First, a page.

The rising human population is one of those subjects that you will invariably hear an environmentalist discussing, often plotting a tale of inevitable woe. Population growth has implications for all sorts of sectors although, because of their direct role with the natural world, people working within or interested in the food, farming and conservation sectors are perhaps the most concerned. Population growth presents many challenges and most of these are set out on the charity Populations Matters’ website. Nonetheless, it is important to understand the facts and figures behind the hysteria. We must understand where population is increasing, where it is decreasing (yes this is happening in certain countries), where it is stable and how statisticians calculate their projections for the future if we are to form solid opinions on how to move forward. If you have a spare hour I suggest you watch the following presentation from Swedish statistician, Hans Rosling. He is a great presenter and uses some very effective technologies to present his findings.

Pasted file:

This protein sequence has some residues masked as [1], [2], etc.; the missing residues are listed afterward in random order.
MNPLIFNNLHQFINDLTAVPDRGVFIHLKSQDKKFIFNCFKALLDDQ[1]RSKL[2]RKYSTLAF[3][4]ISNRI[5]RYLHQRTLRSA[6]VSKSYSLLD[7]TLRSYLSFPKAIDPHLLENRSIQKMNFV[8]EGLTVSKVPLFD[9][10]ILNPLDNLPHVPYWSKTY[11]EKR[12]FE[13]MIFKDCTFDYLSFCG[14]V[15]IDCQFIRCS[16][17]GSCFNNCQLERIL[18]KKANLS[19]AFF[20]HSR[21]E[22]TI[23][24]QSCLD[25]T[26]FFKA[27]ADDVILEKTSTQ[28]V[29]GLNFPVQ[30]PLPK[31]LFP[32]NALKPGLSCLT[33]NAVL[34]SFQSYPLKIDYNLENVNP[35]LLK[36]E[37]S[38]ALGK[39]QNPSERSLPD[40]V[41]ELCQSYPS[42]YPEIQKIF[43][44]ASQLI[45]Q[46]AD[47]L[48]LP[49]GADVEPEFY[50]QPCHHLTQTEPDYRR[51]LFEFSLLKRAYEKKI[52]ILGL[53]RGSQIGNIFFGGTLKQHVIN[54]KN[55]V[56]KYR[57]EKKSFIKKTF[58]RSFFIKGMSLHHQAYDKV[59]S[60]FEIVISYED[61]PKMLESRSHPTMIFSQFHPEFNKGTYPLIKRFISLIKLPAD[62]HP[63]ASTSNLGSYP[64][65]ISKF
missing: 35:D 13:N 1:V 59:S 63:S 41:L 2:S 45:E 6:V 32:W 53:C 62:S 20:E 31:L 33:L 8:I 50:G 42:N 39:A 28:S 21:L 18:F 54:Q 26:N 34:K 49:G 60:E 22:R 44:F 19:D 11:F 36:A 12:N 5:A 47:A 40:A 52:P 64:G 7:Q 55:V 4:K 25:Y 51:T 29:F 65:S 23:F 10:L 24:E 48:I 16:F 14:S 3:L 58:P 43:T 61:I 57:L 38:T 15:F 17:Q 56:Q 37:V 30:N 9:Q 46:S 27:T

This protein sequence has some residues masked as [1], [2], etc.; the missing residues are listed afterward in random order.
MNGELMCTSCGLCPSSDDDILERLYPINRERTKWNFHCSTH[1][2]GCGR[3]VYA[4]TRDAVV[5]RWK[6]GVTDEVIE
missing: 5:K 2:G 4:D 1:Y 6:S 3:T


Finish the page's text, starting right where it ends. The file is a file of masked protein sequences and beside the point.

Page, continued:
Although I find his approach useful and very much enjoyed his analysis I cannot ignore that he focuses almost exclusively on the socio-economic elements of human population growth and largely ignores threats to wider biodiversity. This should be kept in mind when watching the lecture. Economy and human quality of life are crucial factors for forging a ‘good existence’ for future generations but to tick all the boxes on the sustainability list environment should be held up alongside economy and society.
n.b for those receiving this post in email format the link to the Rosling lecture is: https://www.youtube.com/watch?v=FACK2knC08E